Halfway through, I had to put it down and run some errands (not my favorite chore). I drove to the dry cleaner, then to the gas station, and finally to the discount store where I bought a dozen or so items. Then while I was waiting in line to pay for these items, I actually took notice of the people around me with their hands glued to their ears, heads bopping to some unheard music, and the beeping of the scanner as the clerk checked the items for payment. Suddenly I realized that my book was no longer science fiction.
While we may not be planet hopping as easily as the characters in my book, we were at least technologically equal. I looked at the large display of televisions, and there, blaring away, was a mirrored, flat-screen TV that matched almost exactly the book’s description of a “…mirror able to convey news and relay messages…”. As I continued to stare around me, I saw hundreds of different hand-held computers and communication devices. There were pens that shot laser beams (though not deadly ones), books and magazines that could read or listened to on hand-held devices, and reflective discs that could “talk” (or at least communicate by showing data on our TVs or computers).
Looking through the window of the store toward the parking lot, I realized that even our autos had become extremely hi-tech. They may not fly or skim over the surface of the ground using magnetics, but they do practically everything else.
That started me thinking about just how far our society has come technologically since my scifi book had been published in 1964. Back then, we’d never heard of personal computers. The only places that had any type of computers were the military and huge corporations. After all, computers were huge—they covered miles, they took large masses of energy to run, and they didn’t do much more than compile large volumes of statistics; volumes of data that would otherwise take years to compile.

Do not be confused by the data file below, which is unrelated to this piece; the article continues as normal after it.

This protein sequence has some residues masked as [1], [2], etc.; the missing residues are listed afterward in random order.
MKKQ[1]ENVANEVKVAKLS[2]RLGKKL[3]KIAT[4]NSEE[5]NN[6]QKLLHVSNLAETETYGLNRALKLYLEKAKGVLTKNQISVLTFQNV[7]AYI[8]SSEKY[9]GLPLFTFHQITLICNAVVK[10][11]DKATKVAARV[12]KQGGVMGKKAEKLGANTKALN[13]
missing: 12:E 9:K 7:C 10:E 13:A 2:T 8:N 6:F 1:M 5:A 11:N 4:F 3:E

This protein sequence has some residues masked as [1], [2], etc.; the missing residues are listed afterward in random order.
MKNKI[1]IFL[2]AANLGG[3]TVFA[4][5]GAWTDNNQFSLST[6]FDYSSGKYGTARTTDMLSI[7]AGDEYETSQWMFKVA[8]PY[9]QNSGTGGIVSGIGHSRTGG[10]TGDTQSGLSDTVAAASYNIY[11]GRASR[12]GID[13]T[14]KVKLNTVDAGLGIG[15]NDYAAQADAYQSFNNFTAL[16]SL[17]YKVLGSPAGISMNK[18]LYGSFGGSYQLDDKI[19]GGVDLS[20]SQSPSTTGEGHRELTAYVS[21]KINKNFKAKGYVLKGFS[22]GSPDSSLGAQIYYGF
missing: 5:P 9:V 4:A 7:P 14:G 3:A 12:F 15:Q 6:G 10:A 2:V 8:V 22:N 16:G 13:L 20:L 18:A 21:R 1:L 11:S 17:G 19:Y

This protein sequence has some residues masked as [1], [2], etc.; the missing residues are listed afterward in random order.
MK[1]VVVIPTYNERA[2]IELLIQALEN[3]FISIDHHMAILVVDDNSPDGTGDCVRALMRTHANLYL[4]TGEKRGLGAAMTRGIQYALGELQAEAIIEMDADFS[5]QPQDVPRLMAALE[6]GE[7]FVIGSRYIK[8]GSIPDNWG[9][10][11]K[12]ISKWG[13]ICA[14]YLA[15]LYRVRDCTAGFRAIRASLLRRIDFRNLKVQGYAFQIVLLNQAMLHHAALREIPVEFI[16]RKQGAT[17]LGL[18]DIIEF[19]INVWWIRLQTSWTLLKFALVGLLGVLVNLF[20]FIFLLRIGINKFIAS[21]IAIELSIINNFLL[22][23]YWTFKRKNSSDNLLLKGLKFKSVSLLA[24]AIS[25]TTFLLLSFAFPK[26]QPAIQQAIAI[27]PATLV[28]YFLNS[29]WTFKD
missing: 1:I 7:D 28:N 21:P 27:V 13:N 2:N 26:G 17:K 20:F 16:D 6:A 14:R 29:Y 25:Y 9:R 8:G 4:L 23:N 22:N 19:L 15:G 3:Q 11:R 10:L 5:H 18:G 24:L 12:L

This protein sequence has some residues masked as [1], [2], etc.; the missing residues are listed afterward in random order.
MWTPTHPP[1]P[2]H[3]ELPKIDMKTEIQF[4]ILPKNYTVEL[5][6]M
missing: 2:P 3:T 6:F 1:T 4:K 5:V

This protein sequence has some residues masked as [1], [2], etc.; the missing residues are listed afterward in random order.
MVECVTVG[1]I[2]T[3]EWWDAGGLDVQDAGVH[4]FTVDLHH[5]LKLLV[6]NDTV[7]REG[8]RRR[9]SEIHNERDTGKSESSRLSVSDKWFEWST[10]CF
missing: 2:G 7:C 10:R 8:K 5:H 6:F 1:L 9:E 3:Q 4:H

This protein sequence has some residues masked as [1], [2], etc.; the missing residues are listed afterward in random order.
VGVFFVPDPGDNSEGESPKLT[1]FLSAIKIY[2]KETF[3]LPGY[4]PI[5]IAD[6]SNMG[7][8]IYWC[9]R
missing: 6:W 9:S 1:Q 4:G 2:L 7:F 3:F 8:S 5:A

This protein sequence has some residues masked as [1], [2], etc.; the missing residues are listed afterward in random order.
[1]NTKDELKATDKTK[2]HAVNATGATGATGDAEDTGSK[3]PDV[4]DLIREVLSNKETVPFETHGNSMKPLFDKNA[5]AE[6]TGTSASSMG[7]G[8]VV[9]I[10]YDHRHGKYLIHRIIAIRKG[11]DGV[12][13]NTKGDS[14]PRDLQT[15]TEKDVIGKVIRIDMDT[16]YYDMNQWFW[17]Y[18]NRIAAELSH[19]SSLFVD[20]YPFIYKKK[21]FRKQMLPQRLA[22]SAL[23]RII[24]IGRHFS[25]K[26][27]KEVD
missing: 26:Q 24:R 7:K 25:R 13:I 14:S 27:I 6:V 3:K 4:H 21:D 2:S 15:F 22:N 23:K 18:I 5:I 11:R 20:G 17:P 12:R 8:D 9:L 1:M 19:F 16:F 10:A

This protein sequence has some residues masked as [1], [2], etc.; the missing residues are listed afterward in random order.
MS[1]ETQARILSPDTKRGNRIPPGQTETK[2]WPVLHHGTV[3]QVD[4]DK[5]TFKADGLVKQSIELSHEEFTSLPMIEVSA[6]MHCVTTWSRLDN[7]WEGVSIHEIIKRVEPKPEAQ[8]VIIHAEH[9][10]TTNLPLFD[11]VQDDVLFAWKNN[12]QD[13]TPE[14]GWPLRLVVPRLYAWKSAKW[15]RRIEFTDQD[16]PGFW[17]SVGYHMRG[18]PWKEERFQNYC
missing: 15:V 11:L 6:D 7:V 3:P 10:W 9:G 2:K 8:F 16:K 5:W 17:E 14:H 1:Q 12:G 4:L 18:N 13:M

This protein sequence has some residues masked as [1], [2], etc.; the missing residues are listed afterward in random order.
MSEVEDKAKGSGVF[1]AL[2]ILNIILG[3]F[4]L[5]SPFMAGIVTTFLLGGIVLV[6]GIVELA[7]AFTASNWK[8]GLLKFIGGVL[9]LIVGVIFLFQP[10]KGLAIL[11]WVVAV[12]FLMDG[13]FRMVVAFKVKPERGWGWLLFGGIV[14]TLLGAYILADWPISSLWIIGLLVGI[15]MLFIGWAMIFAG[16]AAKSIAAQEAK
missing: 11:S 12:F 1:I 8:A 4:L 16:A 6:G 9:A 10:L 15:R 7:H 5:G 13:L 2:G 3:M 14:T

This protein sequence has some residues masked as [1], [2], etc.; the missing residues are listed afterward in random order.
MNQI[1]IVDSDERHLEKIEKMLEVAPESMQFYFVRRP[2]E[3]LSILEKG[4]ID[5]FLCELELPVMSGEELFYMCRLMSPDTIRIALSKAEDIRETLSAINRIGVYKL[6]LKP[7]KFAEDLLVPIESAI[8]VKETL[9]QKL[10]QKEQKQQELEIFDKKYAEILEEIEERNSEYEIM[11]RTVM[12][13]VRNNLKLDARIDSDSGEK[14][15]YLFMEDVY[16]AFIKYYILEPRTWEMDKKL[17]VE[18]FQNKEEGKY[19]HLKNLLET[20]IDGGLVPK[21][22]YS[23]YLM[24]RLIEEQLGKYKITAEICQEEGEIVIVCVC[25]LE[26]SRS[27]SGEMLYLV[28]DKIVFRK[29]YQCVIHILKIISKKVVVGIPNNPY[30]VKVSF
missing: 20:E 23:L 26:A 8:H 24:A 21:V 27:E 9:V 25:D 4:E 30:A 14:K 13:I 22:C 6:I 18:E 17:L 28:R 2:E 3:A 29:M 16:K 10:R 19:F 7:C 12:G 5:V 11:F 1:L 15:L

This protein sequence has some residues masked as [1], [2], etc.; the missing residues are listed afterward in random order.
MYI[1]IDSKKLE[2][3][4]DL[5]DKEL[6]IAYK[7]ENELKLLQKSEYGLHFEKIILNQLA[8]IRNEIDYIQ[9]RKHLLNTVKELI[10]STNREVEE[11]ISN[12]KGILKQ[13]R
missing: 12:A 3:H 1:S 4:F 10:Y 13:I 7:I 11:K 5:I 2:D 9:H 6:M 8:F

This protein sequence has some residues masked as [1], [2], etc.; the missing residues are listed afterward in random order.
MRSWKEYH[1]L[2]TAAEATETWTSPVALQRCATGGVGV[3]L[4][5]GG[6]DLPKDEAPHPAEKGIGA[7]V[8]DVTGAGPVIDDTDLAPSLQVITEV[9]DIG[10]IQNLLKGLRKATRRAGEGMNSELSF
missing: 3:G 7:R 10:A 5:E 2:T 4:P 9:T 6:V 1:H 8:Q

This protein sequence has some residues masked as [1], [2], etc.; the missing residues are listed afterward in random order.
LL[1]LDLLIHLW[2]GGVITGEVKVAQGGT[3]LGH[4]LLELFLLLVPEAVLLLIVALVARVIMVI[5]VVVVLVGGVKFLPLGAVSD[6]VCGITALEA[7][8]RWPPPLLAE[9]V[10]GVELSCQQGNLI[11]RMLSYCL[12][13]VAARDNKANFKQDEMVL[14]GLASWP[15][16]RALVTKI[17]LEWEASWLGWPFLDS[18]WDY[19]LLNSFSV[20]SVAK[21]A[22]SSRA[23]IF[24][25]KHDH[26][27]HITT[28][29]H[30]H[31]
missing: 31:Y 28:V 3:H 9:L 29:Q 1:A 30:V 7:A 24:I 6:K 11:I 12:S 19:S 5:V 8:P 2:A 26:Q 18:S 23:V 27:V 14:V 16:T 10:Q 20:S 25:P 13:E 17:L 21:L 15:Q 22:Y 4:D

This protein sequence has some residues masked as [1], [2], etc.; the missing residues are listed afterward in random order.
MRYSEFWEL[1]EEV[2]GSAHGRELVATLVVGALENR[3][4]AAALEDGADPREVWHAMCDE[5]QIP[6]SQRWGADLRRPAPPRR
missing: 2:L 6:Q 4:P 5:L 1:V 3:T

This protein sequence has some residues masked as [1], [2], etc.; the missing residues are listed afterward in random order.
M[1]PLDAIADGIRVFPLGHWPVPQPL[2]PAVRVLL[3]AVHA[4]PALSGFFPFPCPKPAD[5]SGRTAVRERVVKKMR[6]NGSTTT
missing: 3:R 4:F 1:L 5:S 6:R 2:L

Stores didn’t have computers (or scanners), and every clerk knew how to do math, usually right in their heads. That’s because they were the ones who had to tote up your purchases and calculate how much you owed, and then figure out how much change to give you once you paid. And plastic cards that you could use to pay for your purchases–oh puhhhhleeeze. The only places that offered them were the gas stations, and they weren’t universal—if you got one from Mobil, then it only worked at Mobil.
As for communicating long distances with hand-held devices, well, there was the cowbell that Mrs. Phelps used to call Billy home with, or the whistle that Mrs. Mazowicz used. Of course, the most common method was the yell—it was especially effective when the child’s full name was invoked.
Oh sure, we had telephones; they were big, bulky things that sat on table tops or counters, or we had something called the Princess phone that was a little sleeker and hung on the wall. The handheld part was connected to the base with a long curly cord, and you’d get a crick in your neck if you tried to work and talk on the phone at the same time.
And cars, well they were as basic as you can get. No FM radio (it didn’t exist), no tape players (it was hard to put a reel-to-reel tape deck in a car), and no such thing as a CD or MP3. In fact, there was nothing computerized about cars at all. Anyone with basic mechanical skills could work on one, at least enough to change the oil and other fluids, and filters. As for safety features, sure, they had some. Every car came with brakes, turn signals, and headlights, and it was up to the driver to use them.
Let us not forget that basic of entertainments, TV. There were no VCRs, no DVRs, no type of recording devices for TVs at all. You either stayed home and awake to watch your show, or you missed it. And color, sure, there was color, if your parents could afford a color TV. Our neighborhood was primarily a black and white TV neighborhood, at least until I was into my teens.
“Yep,” I thought as I looked around at the people, their hands glued to their ears, or heads bopping to the music they were plugged into, and I listened to the scanner beeping its rhythmic melody, “we are definitely living in a science fiction world.”